Dragonfly Notes: On Distance and Loss by Anne Panning (Philippines 1988–90) Stillhouse Press September 18, 2018 258 pages $16.00 (paperback), $9.99 (Kindle)   Reviewed by Kay Gillies Dixon (Colombia 1962–64) • Anne Panning’s memoir successfully brings together eloquent essays mourning the loss of a loving parent while remembering childhood experiences within her family and currently parenting her own two young children. Immediately following her mother’s funeral, the grieving Panning searches for communications from her mother. The first communications she attributes coming from her mother are not of dragonflies, but of a book Better Home and Gardens Sewing Book: Custom Sewing Made Easy. Sewing was embedded in her mother’s DNA. Another sign was of a laminated prayer card she found on the floor of Target: As a mother comforts her child, so will I comfort you. Isaiah-66.  With these signs, she believes her mother is reaching out to her. Then, early in . . .

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New York Times: “Harris Wofford, Ex-Senator Who Pushed Volunteerism, Dies at 93”

  By Robert D. McFadden Harris Wofford with President Bill Clinton during the first national recruitment effort for AmeriCorps volunteers at the University of Maryland in 1999. Mr. Clinton named him to lead the service organization after Mr. Wofford left the Senate.     Harris Wofford, a former United States senator from Pennsylvania whose passion for getting people involved helped create John F. Kennedy’s Peace Corps, Bill Clinton’s AmeriCorps and other service organizations and made him America’s volunteer-in-chief, died on Monday night in Washington. He was 92. His son Daniel said his death, at a hospital, was caused by complications of a fall at Mr. Wofford’s Washington apartment, The Associated Press reported. By the time he became a senator in May 1991, appointed after his predecessor was killed in an aircraft accident, Mr. Wofford was already 65. He had been a lawyer, an author, a professor, the president of two colleges, . . .

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Review — LIVING LIBERIA by Robert Cherry (Liberia)

  Living Liberia: Laughter, Love & Folly by Robert Cherry (Liberia1965–67) Living Liberia August 2017 $15.00 (paperback), $9.50 (Kindle) Reviewed by D.W. Jefferson (El Salvador 1974-76 and Costa Rica 1976-77). • Liberia is a fascinating little country. Founded by former slaves from the U.S., it is the oldest republic in Africa. This and much more I learned from reading Living Liberia by Robert Cherry. The primary narrative of this book tells the story of the author’s return visit to Liberia and his former Peace Corps site in 1982, 14 years after his service there from 1966-68. But it is also a memoir of his Peace Corps years serving as a teacher in an elementary school in the small, rural village of Kpaytuo. The author, a former journalist as well as a teacher, gives us a good deal of background about Liberian history along the way. Thus the book is a great resource . . .

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Catherine Onyemelukwe (Nigeria) publishes BREAKING KOLA

  When Catherine Onyemelukwe arrived in Nigeria in 1962 as an idealistic Peace Corps Volunteer, she had no idea of the country’s wealth of customs and traditions she would come to love. With her marriage to a Nigerian electrical engineer and senior manager in the country’s power industry, she became part of his family, clan, and village. She learned to speak the Igbo language and not only adapted to, but adopted, some of the customs of his people. In this intimate portrayal of family members, she reveals the secrets of the ties that bind her to her husband’s community. Through the striking accounts of his parents in their youth, and with nods to customs from other tribes and countries, she paints an unforgettable picture of African life in times past. Catherine evokes the atmosphere of the village market, the religious rituals, and the ceremonies that accompany life’s major events. The . . .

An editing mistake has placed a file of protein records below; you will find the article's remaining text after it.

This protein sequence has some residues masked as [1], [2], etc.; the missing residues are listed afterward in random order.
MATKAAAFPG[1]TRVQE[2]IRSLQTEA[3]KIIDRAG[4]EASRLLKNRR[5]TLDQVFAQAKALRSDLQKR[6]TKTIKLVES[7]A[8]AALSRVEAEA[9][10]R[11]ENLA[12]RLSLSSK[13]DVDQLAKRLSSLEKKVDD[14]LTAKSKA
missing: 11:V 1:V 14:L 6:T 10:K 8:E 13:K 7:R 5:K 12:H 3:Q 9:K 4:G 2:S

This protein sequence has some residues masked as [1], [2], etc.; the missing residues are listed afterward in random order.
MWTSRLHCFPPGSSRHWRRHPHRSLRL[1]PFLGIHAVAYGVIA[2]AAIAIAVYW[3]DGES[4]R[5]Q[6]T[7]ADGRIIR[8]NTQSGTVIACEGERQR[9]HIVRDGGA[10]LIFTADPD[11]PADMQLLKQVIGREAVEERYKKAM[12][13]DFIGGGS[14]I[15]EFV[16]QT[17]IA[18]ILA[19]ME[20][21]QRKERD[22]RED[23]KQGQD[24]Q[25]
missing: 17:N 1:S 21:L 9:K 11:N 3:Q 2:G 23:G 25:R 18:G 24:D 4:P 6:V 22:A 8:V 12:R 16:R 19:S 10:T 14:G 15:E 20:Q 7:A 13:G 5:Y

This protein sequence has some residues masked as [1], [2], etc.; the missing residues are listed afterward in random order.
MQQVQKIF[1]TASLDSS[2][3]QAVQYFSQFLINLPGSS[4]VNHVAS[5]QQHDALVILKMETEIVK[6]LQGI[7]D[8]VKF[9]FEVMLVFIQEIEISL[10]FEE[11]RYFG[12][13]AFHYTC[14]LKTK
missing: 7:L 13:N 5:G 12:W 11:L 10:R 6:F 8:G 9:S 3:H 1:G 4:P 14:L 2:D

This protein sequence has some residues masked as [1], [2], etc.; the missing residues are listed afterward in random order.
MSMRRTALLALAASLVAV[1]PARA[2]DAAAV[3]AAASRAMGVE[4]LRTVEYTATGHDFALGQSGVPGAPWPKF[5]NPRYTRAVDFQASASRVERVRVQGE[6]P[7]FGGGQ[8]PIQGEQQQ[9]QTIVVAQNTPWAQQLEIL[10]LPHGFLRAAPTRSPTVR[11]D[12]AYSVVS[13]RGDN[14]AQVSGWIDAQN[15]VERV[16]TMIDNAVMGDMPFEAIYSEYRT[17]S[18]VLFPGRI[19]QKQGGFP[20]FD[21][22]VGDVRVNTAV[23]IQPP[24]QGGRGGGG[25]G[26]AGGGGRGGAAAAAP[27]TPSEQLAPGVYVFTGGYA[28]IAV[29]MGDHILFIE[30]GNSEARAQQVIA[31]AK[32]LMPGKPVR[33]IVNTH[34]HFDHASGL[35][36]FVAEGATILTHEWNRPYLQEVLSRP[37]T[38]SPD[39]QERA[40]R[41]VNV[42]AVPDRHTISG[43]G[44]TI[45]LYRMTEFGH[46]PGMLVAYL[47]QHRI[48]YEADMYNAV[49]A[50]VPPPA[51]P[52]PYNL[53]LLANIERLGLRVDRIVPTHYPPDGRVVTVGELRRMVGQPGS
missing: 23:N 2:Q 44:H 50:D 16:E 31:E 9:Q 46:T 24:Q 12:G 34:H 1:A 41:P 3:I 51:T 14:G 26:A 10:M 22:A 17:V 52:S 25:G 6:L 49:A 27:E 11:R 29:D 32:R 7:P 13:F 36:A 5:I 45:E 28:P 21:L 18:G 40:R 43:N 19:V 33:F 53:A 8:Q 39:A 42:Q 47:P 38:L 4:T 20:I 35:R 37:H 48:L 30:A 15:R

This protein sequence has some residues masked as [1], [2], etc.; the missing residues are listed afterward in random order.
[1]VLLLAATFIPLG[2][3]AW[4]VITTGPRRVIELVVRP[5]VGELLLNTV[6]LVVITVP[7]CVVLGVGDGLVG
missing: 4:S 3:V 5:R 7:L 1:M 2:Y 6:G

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New books by Peace Corps writers — September 2018

  To purchase any of these books from Amazon.com — Click on the book cover, the bold book title, or the publishing format you would like — and Peace Corps Worldwide, an Amazon Associate, will receive a small remittance from your purchase that will help support the site and the annual Peace Corps Writers awards.   We are now including a one-sentence description — provided by the author — for the books listed here in hopes of encouraging readers  1) to order the book and 2) to volunteer to review it. See a book you’d like to review for Peace Corps Worldwide? Send a note to Marian at peacecorpsworldwide@gmail.com, and we’ll send you a copy along with a few instructions.   Notes from the Bottom of the World: A Life in Chile Suzanne  Adam (Colombia 1964–66) She Writes Press November, 2018 240 pages $16.95 (paperback), $9.95 (Kindle) [This book can be pre-ordered in either format.] In this heartfelt collection of . . .

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Review — REMIND ME AGAIN WHAT HAPPENED by Joanna Luloff (Sri Lanka)

  Remind Me Again What Happened by Joanna Luloff (Sri Lanka 1996–98) Algonquin Books June 26, 2018 288 pages $26.9 (paperback), $11.99 (Kindle) Reviewed by Susi Wyss (Central African Republic 1990-92) • Most readers of Joanna Luloff’s latest work, Remind Me Again What Happened, won’t realize that she served as a Peace Corps Volunteer in Sri Lanka in the 1990s. There is no mention of this fact in her bio on the book’s jacket, and the novel takes place almost entirely in Vermont and Boston. But if the reader happens to be a fellow RPVC, they are likely to recognize the wanderlust, the irresistible urge to travel to far flung places, that afflicts one of the main characters, Claire. Claire has had plenty of overseas adventures already. As a journalist, she’s been traveling around the world to investigate and write in-depth pieces about climate change and environmental conflicts among the people . . .